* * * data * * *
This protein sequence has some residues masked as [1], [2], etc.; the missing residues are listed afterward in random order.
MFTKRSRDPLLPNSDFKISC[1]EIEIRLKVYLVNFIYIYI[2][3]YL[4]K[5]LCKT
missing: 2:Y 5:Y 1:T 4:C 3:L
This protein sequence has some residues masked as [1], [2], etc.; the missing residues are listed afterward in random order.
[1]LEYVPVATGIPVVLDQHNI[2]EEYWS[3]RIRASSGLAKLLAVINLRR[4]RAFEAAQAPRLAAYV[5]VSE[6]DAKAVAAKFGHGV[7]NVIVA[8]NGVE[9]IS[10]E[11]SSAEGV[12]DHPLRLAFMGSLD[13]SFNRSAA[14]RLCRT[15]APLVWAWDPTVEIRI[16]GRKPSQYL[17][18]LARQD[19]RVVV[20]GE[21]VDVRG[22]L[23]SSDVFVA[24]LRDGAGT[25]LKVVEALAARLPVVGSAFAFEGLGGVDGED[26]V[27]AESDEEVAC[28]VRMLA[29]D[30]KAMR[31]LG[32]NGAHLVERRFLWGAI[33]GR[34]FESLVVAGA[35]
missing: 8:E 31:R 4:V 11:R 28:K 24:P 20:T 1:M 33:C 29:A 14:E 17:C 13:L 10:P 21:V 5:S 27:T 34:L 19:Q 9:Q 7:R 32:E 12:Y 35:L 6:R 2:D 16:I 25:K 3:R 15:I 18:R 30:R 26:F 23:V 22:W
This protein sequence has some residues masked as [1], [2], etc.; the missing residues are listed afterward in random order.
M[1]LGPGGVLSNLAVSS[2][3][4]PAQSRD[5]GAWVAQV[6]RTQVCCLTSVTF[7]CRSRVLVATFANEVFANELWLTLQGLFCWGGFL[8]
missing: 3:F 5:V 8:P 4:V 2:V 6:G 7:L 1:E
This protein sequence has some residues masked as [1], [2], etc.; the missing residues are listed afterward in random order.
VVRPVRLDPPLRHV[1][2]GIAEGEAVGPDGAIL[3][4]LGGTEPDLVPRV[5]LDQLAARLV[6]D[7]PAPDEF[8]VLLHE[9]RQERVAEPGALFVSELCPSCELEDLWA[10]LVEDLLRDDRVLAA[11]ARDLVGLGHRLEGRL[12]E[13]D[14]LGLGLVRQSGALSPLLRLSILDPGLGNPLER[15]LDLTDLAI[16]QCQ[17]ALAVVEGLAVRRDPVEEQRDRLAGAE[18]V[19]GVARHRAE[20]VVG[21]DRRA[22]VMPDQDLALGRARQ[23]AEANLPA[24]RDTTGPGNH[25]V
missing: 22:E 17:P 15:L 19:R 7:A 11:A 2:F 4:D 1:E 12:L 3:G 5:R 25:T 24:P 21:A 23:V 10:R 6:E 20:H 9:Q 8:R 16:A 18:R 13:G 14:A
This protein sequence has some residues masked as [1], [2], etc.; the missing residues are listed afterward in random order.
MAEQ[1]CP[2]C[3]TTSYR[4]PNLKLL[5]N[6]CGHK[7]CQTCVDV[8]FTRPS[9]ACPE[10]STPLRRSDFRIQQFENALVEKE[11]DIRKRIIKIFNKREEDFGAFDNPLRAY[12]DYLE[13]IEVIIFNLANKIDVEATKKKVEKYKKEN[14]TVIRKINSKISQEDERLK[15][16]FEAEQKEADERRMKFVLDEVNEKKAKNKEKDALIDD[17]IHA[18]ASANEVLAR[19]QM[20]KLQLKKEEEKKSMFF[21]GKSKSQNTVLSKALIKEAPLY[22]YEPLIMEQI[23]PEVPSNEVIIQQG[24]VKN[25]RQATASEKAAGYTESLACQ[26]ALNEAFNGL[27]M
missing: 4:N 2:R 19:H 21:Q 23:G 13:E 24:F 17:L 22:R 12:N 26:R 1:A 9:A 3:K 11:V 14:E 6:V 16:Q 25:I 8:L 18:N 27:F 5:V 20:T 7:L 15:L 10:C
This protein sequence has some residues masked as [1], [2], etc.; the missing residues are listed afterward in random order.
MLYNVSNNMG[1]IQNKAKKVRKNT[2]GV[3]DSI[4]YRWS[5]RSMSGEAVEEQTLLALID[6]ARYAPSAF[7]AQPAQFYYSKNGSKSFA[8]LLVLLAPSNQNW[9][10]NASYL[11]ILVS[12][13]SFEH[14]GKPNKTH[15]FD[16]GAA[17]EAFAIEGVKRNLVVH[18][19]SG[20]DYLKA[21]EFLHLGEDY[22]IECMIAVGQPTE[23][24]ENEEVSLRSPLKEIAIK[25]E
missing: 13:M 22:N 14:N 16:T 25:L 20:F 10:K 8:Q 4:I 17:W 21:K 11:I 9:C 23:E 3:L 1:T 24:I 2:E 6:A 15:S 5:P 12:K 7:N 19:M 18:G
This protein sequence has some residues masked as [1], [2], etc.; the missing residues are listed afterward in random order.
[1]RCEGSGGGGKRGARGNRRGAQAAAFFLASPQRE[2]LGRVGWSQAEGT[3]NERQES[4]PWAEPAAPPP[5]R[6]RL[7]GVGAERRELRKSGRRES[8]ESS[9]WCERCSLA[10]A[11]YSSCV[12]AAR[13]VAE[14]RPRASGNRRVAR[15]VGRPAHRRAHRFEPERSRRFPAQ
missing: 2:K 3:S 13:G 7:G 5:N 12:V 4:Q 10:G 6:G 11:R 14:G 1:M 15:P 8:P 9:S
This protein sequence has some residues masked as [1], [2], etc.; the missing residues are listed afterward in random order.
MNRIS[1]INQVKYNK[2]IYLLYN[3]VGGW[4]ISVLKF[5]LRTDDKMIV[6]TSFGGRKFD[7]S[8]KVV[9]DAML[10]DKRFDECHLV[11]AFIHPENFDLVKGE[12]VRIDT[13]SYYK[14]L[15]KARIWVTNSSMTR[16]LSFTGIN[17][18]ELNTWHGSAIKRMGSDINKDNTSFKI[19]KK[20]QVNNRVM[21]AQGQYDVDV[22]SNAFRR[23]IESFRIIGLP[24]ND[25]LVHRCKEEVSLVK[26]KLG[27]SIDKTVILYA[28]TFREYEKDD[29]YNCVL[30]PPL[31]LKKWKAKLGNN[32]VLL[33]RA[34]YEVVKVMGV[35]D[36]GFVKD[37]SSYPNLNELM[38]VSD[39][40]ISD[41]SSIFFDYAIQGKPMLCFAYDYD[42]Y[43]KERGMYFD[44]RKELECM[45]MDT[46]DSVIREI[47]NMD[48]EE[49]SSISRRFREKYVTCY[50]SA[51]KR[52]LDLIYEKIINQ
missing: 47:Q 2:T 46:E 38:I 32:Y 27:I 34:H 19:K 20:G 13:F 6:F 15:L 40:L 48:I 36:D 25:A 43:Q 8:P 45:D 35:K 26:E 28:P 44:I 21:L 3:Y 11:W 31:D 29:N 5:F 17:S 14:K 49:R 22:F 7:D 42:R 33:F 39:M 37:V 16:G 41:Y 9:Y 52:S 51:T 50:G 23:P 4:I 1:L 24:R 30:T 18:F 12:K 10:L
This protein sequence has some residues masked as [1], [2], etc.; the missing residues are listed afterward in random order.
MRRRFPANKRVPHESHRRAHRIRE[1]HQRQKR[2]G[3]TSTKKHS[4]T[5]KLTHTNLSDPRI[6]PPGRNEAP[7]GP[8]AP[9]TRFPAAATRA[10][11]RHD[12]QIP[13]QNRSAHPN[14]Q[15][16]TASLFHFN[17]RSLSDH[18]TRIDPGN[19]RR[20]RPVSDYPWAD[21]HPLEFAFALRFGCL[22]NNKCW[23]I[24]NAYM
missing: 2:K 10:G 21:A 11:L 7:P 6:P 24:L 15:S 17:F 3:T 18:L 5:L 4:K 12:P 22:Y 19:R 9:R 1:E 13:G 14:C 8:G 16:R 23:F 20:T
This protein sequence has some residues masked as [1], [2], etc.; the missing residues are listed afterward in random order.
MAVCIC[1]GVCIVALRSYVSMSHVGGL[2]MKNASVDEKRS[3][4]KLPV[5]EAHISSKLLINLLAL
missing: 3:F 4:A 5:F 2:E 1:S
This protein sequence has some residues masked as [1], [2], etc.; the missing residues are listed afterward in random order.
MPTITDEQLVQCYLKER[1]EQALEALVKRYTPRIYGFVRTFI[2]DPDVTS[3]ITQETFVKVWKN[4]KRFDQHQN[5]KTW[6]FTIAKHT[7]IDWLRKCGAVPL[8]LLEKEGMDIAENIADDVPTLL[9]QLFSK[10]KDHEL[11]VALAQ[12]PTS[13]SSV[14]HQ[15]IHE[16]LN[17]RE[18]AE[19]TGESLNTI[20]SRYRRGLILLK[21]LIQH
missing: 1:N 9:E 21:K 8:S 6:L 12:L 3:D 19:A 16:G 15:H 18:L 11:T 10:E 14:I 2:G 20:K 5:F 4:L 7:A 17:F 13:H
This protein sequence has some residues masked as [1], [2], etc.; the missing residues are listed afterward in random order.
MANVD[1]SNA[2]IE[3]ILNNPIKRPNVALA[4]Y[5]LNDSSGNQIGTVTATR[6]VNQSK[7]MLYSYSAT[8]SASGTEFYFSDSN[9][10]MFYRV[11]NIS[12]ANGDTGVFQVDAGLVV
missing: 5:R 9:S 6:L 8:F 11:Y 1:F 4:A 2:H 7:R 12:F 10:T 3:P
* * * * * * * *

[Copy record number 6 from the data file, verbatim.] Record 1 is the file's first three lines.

This protein sequence has some residues masked as [1], [2], etc.; the missing residues are listed afterward in random order.
MLYNVSNNMG[1]IQNKAKKVRKNT[2]GV[3]DSI[4]YRWS[5]RSMSGEAVEEQTLLALID[6]ARYAPSAF[7]AQPAQFYYSKNGSKSFA[8]LLVLLAPSNQNW[9][10]NASYL[11]ILVS[12][13]SFEH[14]GKPNKTH[15]FD[16]GAA[17]EAFAIEGVKRNLVVH[18][19]SG[20]DYLKA[21]EFLHLGEDY[22]IECMIAVGQPTE[23][24]ENEEVSLRSPLKEIAIK[25]E
missing: 13:M 22:N 14:N 16:T 25:L 20:F 10:K 8:Q 4:I 17:W 21:K 11:I 9:C 23:E 3:L 1:T 24:I 2:E 6:A 15:S 5:P 12:K 7:N 19:M 18:G